Marys Mother

Saint Anne in Late Medieval Europe

By (author) Virginia Nixon

Hardback - £45.95

Publication date:

08 November 2004

Length of book:

232 pages

Publisher

Penn State University Press

ISBN-13: 9780271024660

Saint Anne, the mother of Mary, is not a biblical figure. She first appears in a second-century apocryphal infancy gospel as part of the story of the savior’s birth and maternal ancestry. Over the ensuing centuries, Anne’s story circulated throughout eastern and western Christendom, but it was not until the late Middle Ages that a cult of Saint Anne gained a firm footing in Europe. Mary’s Mother is about the remarkable rise of Anne as a figure of devotion among medieval Christians who found solace in her closeness to Jesus and Mary.

Anne’s popularity grew especially in German-speaking areas, so much so that by the late 1400s artists in Germany, Flanders, and Holland were busy producing all manner of sculptures, prints, and paintings of her. Anne’s power derived from her physical connection to the Redeemer and his mother, a connection that artists emphasized in works that depicted her. In the most widely reproduced trope, known as Anna Selbdritt, Anne is depicted as a matronly woman presiding over Mary and Jesus, who both appear as children.

Clerics played a crucial role in fostering Anne’s growing popularity. They promoted her as having power to help in salvation, a matter of urgent concern to late medieval German Christians. Churches and convents (and rulers too) adopted her as a fundraising device in an increasingly competitive ecclesiastical landscape. Churches, shrines, and altars were dedicated to her, lay brotherhoods adopted her as their patroness, and many families named their daughters for her.

Anne’s clerical promoters frequently used her as a model of sober domesticity for women, part of a broader attempt to channel the growing lay piety that the clergy perceived as a potential threat to their own power and incomes. And yet, as a gender model, she embodied conflicts between medieval and early modern ideas about sanctity and sexuality. Devotion to Anne gradually declined in the 1500s as medieval modes of religious practice and ideas about women’s place in family life began to change.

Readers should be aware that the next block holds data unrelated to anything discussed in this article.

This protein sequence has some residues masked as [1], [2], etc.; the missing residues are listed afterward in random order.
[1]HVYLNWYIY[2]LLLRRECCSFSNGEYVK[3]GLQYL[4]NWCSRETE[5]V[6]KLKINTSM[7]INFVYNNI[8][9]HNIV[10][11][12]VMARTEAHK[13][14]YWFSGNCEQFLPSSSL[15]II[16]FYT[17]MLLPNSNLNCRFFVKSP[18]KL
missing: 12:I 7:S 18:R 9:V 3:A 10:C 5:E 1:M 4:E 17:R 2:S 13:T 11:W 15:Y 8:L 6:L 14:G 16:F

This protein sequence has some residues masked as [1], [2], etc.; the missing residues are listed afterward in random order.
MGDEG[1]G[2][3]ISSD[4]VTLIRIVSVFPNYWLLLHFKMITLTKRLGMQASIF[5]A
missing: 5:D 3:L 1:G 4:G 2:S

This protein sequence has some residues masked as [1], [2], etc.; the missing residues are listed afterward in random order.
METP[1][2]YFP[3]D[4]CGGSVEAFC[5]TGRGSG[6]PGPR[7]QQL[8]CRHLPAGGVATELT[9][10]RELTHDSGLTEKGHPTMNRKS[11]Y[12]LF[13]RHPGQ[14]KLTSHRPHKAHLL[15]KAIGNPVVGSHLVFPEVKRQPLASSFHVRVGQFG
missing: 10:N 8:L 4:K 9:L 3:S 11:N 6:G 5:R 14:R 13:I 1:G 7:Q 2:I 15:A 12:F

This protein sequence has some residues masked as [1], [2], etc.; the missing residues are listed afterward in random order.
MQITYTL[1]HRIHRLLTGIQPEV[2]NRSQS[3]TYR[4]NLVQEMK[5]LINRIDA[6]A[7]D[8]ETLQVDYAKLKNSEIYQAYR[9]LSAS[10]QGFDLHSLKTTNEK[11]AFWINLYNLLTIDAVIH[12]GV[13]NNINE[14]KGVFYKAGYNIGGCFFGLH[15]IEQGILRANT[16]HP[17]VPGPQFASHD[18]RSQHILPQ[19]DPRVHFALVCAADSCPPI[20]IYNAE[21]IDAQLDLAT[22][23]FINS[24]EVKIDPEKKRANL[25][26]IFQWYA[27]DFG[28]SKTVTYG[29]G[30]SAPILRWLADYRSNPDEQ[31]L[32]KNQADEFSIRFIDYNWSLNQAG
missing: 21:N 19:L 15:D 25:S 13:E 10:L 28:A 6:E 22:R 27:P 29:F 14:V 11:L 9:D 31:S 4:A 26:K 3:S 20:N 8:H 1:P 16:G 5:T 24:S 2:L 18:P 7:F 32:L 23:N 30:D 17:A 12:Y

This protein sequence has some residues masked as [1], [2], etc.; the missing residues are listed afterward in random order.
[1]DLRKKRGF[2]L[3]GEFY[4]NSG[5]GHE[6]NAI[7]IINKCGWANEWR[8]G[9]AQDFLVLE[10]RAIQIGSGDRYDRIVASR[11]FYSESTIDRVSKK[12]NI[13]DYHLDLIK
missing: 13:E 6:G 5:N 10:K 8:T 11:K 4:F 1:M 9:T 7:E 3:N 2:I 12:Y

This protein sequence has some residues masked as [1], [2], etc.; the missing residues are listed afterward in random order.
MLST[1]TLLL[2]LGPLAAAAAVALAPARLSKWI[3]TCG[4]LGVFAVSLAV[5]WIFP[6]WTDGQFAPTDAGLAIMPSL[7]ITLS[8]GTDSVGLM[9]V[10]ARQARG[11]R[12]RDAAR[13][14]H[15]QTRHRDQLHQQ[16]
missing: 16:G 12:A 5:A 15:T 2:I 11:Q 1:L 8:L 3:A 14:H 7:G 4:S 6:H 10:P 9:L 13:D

Today many Catholics know Saint Anne as the mother of the Blessed Virgin and the protector of women in labor, but few know how she came to be a figure of devotion. Mary’s Mother brings her story to life for general readers as well as scholars and students of history, art history, religious studies, and women’s studies.

“This fascinating book traces the explosive growth of devotion to Saint Anne in the late Middle Ages. Nixon deftly shows how educated clerics promoted Saint Anne in order to exercise control over lay piety for religious, economic, and social ends. The changes in Anne's image and the meteoric rise and decline of her cult reflect the success of this program and a shift in attitudes about the sexual and social role of married women. Mary's Mother is wonderfully clear, engagingly written, and solidly researched—a pleasure to read.”

—Anne Winston-Allen, Southern Illinois University, author of Stories of the Rose: The Making of the Rosary in the Middle Ages